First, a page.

Thursday, July 01, 2010


The following are two sets of remarks by commentators on today’s writing/publishing world. The first is the editor of “Writer’s Digest” who therefore sees with writers’ eyes. The standard practice for agents has been to make their bones by selling book contracts and taking a percentage. I don’t know the history of literary agents -- when the practice began but they know they are in a major crisis.


* Agents need to innovate on contracts to keep themselves, as well as their authors, alive through the transition. Richard Nash has the right thinking in this area.

* Agents need to partner and focus on the long-term goals of an author’s career rather than a specific book sale. (Though, as this post will discuss, the current agenting model does not support this.)

* Agents need to develop new business models for themselves because no one will be able to stay in business “the old way” given the greatest change in the history of media.

Jason seeks to represent writers, to make his money from the writers rather than the publishers, without any need for actual sales. This is new.


* If due to the requirements of their job, editors are able to edit less, agents respond—either editing themselves or bringing in third-party consultants and co-writers.
* If due to the volume of a house’s list, a publicist is unable to discover, awaken, and motivate a title’s audience, agents respond—calling their own press contacts, designing author events, or bringing in outside publicists and media managers.
* If publishers are unable to spend the time and money to build long-term, audience-building, brand-growing strategies for their authors, agents respond—crafting multi-year, multi-book, transmedia programs for their authors, in partnership with app developers, gaming engineers, and community managers.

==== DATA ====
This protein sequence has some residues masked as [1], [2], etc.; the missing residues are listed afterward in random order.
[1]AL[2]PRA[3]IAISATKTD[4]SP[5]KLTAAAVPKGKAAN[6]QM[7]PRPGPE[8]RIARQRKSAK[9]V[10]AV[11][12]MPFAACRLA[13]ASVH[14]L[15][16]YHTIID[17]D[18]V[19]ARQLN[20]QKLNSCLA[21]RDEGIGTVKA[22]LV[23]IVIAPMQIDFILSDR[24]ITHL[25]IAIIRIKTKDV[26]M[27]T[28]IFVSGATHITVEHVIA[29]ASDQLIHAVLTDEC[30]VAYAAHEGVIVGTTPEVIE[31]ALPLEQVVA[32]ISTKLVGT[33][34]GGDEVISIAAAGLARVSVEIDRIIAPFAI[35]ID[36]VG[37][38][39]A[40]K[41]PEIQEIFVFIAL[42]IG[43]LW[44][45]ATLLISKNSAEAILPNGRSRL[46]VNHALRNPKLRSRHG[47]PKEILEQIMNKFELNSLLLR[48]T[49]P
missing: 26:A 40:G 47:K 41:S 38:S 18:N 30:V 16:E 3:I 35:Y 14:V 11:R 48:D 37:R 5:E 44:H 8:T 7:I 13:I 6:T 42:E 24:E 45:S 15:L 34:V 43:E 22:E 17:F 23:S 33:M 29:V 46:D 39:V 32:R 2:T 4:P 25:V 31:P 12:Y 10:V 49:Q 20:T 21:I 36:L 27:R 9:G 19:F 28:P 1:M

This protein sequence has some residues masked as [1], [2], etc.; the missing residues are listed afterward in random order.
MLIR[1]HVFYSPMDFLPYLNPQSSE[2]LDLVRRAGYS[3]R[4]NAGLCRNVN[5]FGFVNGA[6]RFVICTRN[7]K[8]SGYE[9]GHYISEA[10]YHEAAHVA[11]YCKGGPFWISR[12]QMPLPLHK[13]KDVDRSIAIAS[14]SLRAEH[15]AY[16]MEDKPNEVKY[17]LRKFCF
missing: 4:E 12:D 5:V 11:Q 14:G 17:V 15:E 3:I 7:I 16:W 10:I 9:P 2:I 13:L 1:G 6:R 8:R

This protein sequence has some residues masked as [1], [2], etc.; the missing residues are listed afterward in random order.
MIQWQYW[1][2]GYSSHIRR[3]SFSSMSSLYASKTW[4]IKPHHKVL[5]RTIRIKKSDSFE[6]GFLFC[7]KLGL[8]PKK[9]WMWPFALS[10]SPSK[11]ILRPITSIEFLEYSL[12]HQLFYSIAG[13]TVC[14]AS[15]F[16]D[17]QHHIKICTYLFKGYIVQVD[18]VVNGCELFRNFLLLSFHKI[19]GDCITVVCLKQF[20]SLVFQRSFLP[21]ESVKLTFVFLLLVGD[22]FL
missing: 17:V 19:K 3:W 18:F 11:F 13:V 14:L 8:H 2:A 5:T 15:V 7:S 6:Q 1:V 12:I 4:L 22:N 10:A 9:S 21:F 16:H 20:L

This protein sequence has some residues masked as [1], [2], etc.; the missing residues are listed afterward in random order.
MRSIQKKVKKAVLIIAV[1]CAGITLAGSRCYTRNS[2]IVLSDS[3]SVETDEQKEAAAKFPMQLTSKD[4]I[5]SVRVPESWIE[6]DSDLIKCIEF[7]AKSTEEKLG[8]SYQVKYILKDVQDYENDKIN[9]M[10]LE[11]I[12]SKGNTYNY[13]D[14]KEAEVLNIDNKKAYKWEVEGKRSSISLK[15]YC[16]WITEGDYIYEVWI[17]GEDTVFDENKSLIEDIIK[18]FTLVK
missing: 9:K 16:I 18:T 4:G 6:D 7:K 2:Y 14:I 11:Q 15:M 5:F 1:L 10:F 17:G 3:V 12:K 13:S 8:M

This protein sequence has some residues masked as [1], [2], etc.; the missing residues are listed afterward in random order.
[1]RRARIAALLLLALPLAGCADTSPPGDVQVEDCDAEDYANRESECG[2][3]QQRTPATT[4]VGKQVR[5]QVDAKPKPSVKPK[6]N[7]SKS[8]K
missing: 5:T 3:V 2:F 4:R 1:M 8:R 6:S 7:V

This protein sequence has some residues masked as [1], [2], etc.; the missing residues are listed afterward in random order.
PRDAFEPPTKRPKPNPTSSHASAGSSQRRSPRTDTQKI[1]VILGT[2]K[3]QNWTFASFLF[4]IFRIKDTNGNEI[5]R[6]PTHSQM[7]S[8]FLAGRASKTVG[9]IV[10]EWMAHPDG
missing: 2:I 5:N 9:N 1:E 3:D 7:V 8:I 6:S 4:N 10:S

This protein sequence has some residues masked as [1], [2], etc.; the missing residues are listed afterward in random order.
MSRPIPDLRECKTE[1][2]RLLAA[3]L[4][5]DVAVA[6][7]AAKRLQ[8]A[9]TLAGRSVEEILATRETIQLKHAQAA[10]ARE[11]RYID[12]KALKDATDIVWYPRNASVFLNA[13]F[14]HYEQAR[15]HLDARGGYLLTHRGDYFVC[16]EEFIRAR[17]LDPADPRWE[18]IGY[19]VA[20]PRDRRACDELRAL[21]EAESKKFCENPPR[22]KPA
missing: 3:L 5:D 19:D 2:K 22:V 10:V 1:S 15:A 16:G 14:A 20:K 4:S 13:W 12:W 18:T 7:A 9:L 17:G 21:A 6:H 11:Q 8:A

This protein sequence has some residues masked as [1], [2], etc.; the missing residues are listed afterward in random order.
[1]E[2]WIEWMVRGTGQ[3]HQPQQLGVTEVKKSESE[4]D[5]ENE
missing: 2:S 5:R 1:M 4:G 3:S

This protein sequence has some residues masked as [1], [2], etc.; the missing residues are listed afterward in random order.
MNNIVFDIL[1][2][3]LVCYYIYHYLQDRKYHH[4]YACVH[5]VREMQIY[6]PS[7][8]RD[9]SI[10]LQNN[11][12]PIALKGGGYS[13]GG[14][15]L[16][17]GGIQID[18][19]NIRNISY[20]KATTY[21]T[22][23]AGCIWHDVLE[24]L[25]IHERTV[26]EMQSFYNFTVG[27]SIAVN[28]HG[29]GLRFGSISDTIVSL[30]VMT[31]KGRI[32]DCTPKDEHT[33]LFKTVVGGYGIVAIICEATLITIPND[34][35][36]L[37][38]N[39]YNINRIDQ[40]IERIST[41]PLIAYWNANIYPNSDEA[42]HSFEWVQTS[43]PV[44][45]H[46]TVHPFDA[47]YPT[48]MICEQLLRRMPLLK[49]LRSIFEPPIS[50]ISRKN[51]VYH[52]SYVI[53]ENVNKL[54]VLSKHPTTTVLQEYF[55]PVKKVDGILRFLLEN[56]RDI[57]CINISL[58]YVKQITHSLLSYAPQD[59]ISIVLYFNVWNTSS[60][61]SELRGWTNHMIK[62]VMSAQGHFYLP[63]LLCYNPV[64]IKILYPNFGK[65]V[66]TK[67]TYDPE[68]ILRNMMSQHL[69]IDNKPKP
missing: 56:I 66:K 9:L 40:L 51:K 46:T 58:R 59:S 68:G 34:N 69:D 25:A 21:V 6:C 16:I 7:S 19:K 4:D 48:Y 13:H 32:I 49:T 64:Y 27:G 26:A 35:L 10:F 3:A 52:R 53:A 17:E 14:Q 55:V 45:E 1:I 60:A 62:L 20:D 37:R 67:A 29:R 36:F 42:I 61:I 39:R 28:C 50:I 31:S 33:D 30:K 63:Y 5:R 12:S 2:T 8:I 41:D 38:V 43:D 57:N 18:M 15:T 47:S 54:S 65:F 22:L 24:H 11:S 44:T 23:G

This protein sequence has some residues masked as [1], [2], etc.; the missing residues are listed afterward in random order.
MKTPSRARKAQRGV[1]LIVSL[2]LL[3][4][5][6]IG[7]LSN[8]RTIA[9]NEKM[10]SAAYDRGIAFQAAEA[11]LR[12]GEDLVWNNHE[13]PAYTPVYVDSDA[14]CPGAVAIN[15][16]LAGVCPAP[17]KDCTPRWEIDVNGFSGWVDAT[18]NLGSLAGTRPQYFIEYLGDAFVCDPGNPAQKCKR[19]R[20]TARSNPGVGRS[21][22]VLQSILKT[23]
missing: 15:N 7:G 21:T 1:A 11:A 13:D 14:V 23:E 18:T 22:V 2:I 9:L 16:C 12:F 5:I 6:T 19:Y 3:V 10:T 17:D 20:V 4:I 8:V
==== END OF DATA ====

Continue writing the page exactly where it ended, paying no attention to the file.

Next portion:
* And if the Bookscan numbers and a shrinking imprint destroy the chances of an author’s second or third or fourth or tenth book, agents respond—seeking out alternative means of producing work and engaging readers.

Agents are uniquely positioned to focus on authors as a venture capitalist focuses on start-ups.

If agents do their job correctly, they will know their author and his or her work more intimately than any editor or publicist or publisher. They will know that author’s realized audience and potential audience better than the author will know it himself. They will see the uneven arc of a long career more clearly than anyone at a publishing company who may or may not be around 18 months from now.

They are the only player in the game who can radically mediate.


These are two quite different understandings of what an agent could or should be in the future. It’s clear that agents can’t keep operating as they are now for several reasons. One is that the publishers who have been corporatized by the German soup companies who bought them and who expect profits comparable to the selling of any widgets (10%), have reduced their costs by firing all the faithful staff editors and abandoning the “slush pile.” These mostly women, having liberal arts degrees and refined taste, moved to their kitchen tables and renamed themselves “agents.” However, their emotional ties -- represented as connections -- tilt them in favor of those “home” publishers. But publishers are not easily persuaded by low-level former employees and prefer to do “market research” to see what sold last time (as widget makers do), in order to commission something similar, or -- if necessary “package” it. No need for an agent: just a resourceful team something like those who organize TV shows. Few of these women agents (there must be some men as well) have the drive or the access to entrepreneurial funds that would allow them to start their own press. I think they may be beginning now, but I couldn’t give you examples.